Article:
Thus if I were to give a diagnosis for these present problems, I would say as a collective, we suffer from Liver Yang Excess.
While the following is applied to an individual diagnosed as such, I think again, we can apply it to our current modern state.
Here are a few of the signs of Liver Yang Excess;
-A person cannot take “no” for an answer and “in fact, does not even seem to hear it” (Hammer 168)
-“Whatever is important to him crowds out any other physical or interpersonal consideration” (ibid)
-“This person totally convinced of the correctness of his behavior and has no insight into the appropriateness of his actions…Other people’s needs…receive absolutely no consideration in the drive to satisfy his own needs” (ibid)
-“This is not a happy person, just driven” (169)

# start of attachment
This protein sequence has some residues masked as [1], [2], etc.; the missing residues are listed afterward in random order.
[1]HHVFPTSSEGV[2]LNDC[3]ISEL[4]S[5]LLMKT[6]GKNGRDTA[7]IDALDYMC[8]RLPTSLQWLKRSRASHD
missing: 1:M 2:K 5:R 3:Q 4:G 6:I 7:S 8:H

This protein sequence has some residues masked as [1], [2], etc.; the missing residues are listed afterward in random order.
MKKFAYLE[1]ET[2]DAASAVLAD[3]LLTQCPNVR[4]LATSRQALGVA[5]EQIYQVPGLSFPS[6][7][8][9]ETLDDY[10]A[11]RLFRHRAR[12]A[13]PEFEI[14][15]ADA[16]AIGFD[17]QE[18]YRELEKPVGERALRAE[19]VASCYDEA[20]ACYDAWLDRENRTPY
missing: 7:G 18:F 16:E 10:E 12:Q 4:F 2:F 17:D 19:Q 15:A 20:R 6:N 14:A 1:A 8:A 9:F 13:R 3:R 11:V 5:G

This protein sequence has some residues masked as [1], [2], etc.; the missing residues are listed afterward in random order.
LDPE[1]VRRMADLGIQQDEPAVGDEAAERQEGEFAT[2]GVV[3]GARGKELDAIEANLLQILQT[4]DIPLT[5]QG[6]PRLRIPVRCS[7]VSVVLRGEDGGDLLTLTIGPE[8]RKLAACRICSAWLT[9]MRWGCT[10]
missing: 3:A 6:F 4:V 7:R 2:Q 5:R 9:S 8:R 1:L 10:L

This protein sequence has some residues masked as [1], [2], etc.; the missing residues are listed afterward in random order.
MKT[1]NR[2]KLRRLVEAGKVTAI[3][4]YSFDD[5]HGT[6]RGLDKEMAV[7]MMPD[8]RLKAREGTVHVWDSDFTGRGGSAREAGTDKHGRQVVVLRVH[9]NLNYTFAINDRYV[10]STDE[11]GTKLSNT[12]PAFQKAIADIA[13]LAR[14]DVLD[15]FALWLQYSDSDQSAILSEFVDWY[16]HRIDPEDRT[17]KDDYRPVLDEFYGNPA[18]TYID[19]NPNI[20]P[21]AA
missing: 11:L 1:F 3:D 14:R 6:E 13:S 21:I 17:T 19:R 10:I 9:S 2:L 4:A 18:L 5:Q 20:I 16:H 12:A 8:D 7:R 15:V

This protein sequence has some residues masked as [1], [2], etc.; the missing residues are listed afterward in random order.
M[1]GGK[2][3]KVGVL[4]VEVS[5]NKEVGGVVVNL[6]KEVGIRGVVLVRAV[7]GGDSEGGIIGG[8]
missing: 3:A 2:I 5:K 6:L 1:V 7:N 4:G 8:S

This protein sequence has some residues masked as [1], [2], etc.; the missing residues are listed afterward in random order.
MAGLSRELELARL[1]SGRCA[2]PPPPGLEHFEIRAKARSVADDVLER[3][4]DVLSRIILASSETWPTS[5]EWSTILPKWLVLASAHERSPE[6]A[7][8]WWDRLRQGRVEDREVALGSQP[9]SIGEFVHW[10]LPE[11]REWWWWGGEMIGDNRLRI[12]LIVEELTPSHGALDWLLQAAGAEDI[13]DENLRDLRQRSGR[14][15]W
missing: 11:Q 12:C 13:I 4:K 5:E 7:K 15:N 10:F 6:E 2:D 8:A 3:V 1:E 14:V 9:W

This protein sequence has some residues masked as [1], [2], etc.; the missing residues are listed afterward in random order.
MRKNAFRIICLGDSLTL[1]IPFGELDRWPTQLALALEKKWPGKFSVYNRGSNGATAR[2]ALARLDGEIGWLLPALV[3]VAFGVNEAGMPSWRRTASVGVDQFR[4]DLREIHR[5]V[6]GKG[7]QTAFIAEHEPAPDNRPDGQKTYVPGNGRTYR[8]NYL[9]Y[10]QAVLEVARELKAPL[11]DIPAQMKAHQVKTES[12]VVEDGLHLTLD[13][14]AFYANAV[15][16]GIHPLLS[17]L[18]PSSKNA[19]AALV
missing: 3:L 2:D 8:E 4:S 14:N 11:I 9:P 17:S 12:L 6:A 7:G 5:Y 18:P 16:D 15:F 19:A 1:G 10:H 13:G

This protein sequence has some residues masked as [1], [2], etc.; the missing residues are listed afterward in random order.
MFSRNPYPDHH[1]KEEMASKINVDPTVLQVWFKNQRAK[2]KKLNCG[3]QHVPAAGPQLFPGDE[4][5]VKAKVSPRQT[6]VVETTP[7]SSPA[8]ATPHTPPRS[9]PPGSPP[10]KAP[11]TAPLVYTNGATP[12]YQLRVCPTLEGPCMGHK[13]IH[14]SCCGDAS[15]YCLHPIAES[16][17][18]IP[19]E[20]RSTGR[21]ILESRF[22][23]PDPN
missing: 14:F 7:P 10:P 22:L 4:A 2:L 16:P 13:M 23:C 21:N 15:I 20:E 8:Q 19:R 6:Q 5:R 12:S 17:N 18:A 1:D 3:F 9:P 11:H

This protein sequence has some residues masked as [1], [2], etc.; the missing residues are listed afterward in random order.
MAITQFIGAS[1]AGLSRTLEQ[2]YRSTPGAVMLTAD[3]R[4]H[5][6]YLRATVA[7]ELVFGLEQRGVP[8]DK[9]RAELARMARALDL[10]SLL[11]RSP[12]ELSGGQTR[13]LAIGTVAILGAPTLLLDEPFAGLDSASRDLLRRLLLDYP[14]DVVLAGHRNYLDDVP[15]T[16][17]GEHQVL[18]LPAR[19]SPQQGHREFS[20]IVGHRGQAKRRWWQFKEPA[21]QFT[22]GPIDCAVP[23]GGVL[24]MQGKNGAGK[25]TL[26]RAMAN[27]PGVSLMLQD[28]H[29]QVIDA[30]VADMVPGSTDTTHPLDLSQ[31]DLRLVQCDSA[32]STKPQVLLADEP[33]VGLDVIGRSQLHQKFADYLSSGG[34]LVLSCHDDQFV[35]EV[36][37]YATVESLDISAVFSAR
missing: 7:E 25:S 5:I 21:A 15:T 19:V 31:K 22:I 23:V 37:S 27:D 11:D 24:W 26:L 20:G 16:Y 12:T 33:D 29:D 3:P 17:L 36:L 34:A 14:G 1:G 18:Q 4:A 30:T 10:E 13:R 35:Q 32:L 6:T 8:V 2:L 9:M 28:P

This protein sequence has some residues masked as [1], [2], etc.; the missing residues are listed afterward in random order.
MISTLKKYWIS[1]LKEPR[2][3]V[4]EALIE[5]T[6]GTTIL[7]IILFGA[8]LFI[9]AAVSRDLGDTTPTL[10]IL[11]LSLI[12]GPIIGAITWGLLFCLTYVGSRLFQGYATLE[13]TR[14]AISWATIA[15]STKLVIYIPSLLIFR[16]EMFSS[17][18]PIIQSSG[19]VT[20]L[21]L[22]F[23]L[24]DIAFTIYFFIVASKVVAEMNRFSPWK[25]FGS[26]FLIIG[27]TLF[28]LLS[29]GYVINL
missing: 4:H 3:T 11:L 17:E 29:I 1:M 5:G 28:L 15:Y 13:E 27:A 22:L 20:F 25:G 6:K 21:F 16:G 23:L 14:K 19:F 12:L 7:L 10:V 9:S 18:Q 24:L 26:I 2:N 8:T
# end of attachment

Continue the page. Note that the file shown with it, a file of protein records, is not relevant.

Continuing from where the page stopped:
-“Agitation, with underlying anger, is the dominant mood in the face of opposition. The atmosphere is more noxious than nourishing” (169)
-Faculties of judgment, discernment, planning, clarity of vision, thought, and decision making are impaired. In particular, such are “distorted to serve the irrepressible and imminent compulsion” (169)
-The person is “not interested in addressing the problems associated with her mode of relating to others” (171)
-and last but not least,
“Love, which in part we have defined as the ability to consider experience from another’s perspective as well as from one’s own, is almost out of the question for someone whose sole outlook is for his own self-aggrandizement” (169)
Wow. Just look over that list again and again, while I will not make my case for seeing the presence of such in my scant list of global issues, I invite you to again reflect upon them yourself.